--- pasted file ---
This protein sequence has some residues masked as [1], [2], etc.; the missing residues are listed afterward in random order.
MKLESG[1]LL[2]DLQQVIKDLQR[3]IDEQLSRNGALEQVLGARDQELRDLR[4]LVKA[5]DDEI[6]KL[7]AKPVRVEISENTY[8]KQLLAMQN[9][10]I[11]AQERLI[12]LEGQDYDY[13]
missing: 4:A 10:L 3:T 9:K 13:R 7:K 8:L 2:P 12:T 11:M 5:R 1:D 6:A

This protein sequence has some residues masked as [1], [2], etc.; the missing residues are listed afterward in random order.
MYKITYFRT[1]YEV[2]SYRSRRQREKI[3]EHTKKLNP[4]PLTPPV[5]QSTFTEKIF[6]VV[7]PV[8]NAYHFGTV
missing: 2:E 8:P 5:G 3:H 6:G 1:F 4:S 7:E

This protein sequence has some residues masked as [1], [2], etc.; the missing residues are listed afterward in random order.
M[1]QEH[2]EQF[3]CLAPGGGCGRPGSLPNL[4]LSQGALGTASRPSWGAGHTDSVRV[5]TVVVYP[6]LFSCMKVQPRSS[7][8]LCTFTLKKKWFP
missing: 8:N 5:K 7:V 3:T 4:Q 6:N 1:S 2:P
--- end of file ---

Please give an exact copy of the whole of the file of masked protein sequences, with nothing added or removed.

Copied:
This protein sequence has some residues masked as [1], [2], etc.; the missing residues are listed afterward in random order.
MKLESG[1]LL[2]DLQQVIKDLQR[3]IDEQLSRNGALEQVLGARDQELRDLR[4]LVKA[5]DDEI[6]KL[7]AKPVRVEISENTY[8]KQLLAMQN[9][10]I[11]AQERLI[12]LEGQDYDY[13]
missing: 4:A 10:L 3:T 9:K 13:R 7:K 8:L 2:P 12:T 11:M 5:R 1:D 6:A

This protein sequence has some residues masked as [1], [2], etc.; the missing residues are listed afterward in random order.
MYKITYFRT[1]YEV[2]SYRSRRQREKI[3]EHTKKLNP[4]PLTPPV[5]QSTFTEKIF[6]VV[7]PV[8]NAYHFGTV
missing: 2:E 8:P 5:G 3:H 6:G 1:F 4:S 7:E

This protein sequence has some residues masked as [1], [2], etc.; the missing residues are listed afterward in random order.
M[1]QEH[2]EQF[3]CLAPGGGCGRPGSLPNL[4]LSQGALGTASRPSWGAGHTDSVRV[5]TVVVYP[6]LFSCMKVQPRSS[7][8]LCTFTLKKKWFP
missing: 8:N 5:K 7:V 3:T 4:Q 6:N 1:S 2:P